I am sorry to inform you that your device was compromised.
I'll explain what led to all of this. I have used a Zero Day vulnerability with a special code to infect your device through a website.
This is a complicated software that requires precise skills that I have. It works as a chain with specially crafted and unique code and that’s why this type of an attack can go undetected.
You only need one not patched vulnerability to be infected, and unfortunately for you – it works that simple.
You were not targeted specifically, but just became one of the quite a few unlucky people who got hacked that day.
All of this happened a few month ago. So I’ve had time to collect information on you.
I think you already know what is going to happen next.
During that time, my software was quietly collecting c
There is more to it, but I have listed a few reasons for you to understand how serious this is.
For you to clearly understand, my software controlled your camera and microphone as well and it was impossible for you to know about it.
It was just about right timing for me to get you privacy violated.
I’ve been waiting enough and have decided that it’s time to put an end to this.
So here is my offer. Let’s name this a “consulting fee” I need to delete the media content I have been collecting.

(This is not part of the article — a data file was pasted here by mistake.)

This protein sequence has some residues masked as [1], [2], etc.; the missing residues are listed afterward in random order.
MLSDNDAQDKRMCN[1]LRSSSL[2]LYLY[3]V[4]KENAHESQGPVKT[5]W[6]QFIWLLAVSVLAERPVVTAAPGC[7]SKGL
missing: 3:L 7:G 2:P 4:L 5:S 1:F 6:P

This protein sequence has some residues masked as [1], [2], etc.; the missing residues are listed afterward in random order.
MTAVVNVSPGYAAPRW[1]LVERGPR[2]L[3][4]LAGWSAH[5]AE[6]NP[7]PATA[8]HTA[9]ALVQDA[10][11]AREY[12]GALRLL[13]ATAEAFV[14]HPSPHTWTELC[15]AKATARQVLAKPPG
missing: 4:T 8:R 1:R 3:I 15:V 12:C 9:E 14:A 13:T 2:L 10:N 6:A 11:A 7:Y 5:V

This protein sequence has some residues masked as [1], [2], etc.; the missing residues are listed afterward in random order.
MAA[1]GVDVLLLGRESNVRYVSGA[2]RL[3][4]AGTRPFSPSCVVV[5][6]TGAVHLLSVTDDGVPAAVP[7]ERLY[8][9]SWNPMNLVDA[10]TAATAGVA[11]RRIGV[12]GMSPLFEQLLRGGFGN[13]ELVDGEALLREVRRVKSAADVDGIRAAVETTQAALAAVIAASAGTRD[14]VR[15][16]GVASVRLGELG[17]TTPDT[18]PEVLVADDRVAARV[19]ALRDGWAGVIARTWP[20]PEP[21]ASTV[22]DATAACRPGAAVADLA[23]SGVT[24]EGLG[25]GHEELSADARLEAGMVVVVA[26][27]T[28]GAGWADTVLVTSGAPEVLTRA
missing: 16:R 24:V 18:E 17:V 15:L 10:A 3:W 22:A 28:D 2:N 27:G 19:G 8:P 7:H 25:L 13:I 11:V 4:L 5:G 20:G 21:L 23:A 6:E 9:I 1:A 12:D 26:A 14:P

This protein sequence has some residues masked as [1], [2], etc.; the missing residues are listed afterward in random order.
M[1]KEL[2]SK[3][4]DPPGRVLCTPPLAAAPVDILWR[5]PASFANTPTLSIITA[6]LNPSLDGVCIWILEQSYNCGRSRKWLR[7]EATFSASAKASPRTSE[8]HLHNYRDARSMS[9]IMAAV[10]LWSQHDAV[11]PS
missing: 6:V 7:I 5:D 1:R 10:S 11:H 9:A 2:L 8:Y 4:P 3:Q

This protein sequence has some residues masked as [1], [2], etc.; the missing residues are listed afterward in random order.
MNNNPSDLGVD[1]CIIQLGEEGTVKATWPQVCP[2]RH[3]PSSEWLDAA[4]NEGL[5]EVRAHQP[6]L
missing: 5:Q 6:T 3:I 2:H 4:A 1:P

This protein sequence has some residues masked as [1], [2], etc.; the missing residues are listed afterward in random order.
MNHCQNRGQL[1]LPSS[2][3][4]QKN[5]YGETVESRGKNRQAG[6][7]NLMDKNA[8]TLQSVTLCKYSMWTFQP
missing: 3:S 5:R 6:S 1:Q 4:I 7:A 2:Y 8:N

Your privacy stays untouched, if I get the payment.
Otherwise, I will leak the most damaging content to your contacts and post it to a public tube for perverts to explore.
I understand how damaging this will be for you, and amount is not that big for you to keep your privacy.
Please dont blame me – we all have different ways of making a living.
I have no intention of destroying your reputation or life, but only if I get paid.
I don’t care about you personally, that's why you can be sure that all files I have and software on your device will be deleted immediately after I receive the transfer.
I only care about getting paid.
My modest consulting fee is 1650 US Dollars transferred in Bitcoin. Exchange rate at the time of the transfer.
You need to send that amount to this wallet: 1C8a9b9X5vVCDNbspzxFYiJGAR5v9YMPtF, 1NGCsGqSdNEKpptQ4DKbJEva59cTSk369o, 1HSb4fZHmyNro5LGyjQFpcDwqKjRUqJhh2
The fee is non negotiable, to be transferred within 2 business days.
We use Bitcoin to protect my identity.
Obviously do not try to ask for any help from anybody unless you want your privacy to violated.
I will monitor your every move until I get paid. If you keep your end of the agreement, you wont hear from me ever again.
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- What is Your Device Was Compromised spam?